A new company has been launched to commercialise an award-winning technology, developed at the University of Strathclyde in Glasgow, for tackling bacterial infection and contamination, including superbugs such as MRSA.
Fixed Phage Limited has been established to develop products based on its patented technology for treatment and prevention of infection and bacterial contamination in medicine, food safety, environmental sanitation and many other areas.
Initially the company will focus on wound care applications, and having already proven the technology's effectiveness in a prototype wound closure product, this will be extended to wound dressings able to combat those bacteria causing wound infections, such as MRSA.
The technology enables the powerful anti-bacterial properties of bacteriophages- naturally occurring viruses which are non-toxic to humans, animals and plants but which can destroy bacteria- to be incorporated into new and existing products.
Scottish venture capital company Barwell PLC is providing capital to support the new venture, in partnership with Scottish Enterprise's Scottish Co-Investment Fund, and is hopeful that the company will generate new jobs and opportunities. Working alongside industry, Fixed Phage plans to create, test and produce a wide range of antimicrobial products.
The initial development of the technology was funded through the former Synergy Fund, owned by Strathclyde and the University of Glasgow, and through Scottish Enterprise's Proof of Concept Programme.
Dr Mike Mattey, Honorary Lecturer at the Strathclyde Institute of Pharmacy and Biomedical Sciences and Chief Scientific Officer of Fixed Phage, said: "Bacterial infection is a huge challenge for hospitals and healthcare; and can be at least as harmful to patients as the illnesses they are being treated for.
"We have had highly promising trial results with a prototype and are looking forward to delivering treatment to the patients who need it and cost-effective solutions for the health professionals who look after them. We have been able to stabilise bacteriophage and develop the technology for application in combating these infections."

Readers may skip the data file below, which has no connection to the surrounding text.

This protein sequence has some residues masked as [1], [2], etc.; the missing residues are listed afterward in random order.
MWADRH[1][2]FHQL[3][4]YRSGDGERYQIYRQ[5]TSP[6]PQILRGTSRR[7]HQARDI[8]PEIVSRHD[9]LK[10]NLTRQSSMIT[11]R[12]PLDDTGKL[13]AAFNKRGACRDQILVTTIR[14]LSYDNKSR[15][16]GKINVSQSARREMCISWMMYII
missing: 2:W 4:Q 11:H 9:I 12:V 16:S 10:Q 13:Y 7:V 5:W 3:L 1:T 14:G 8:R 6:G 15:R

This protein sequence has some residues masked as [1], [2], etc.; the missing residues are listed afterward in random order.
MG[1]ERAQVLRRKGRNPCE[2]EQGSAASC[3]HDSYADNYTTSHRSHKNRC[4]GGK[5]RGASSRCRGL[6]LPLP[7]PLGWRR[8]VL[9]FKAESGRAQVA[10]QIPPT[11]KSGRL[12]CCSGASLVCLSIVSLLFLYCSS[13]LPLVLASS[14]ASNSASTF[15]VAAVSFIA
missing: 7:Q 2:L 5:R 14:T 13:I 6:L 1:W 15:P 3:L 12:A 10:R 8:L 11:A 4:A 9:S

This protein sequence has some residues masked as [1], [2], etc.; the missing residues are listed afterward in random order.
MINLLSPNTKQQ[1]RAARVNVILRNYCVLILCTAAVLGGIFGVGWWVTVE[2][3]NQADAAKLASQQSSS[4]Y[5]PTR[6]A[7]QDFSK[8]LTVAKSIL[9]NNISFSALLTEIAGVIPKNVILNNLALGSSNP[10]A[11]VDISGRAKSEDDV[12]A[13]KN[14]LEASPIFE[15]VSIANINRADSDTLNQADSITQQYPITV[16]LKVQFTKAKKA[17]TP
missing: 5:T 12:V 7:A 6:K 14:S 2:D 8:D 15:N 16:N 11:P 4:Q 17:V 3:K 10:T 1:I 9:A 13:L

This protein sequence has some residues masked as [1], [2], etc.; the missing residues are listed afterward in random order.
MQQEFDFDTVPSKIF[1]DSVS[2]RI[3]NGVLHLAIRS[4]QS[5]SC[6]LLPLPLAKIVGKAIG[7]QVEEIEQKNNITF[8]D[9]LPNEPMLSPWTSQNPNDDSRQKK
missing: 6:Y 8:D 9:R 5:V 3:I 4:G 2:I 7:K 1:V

Dr Jim Chadwick, Chief Executive of Fixed Phage, said: "The terrific potential of bacteriophage as an agent to combat infection has been known for some years but it has proved difficult to incorporate into products that are easily manufactured and offer patent protection. This superb technology, invented in Scotland, allows both these objectives to be achieved simultaneously and a prototype has been demonstrated in rigorous trial.
"FixedPhage technology can be applied to prevent infection from appearing or deal with established infection, and unlike antibiotics, has the advantage that bacteriophage constantly overcome bacterial resistance and once established, the bacterial destruction process becomes self-amplifying."
"We have shown the technology to be effective in combating infection and the model gives us options for many other applications. We anticipate significant commercial interest, particularly from the pharmaceutical industry."
Strathclyde Institute of Pharmacy and Biomedical Sciences, where the technology was discovered, is a pioneering centre for developing new medicines for illnesses and conditions including infectious diseases, cancer, heart disease and arthritis. An £8 million fundraising campaign is underway for the Institute's new £36 million building, to expand and enhance its innovative medical research, education and discovery capability to continue providing solutions to major health care problems.
In November 2010, Fixed Phage Ltd was the winner of the Life Science Innovation Award at the 2010 Nexxus Annual Life Science Awards (West), run by the networking organisation for Scotland's life scientists.
Initially, the new company will be based at, and contactable at, the University of Strathclyde.
The spin-out agreement was negotiated for Strathclyde by Dr Catherine Breslin, Research & Knowledge Exchange Manager, and Louise McKean, Contracts Manager, of the University's Research & Knowledge Exchange Services.
Explore further: Second western Minnesota turkey farm hit by bird flu outbreak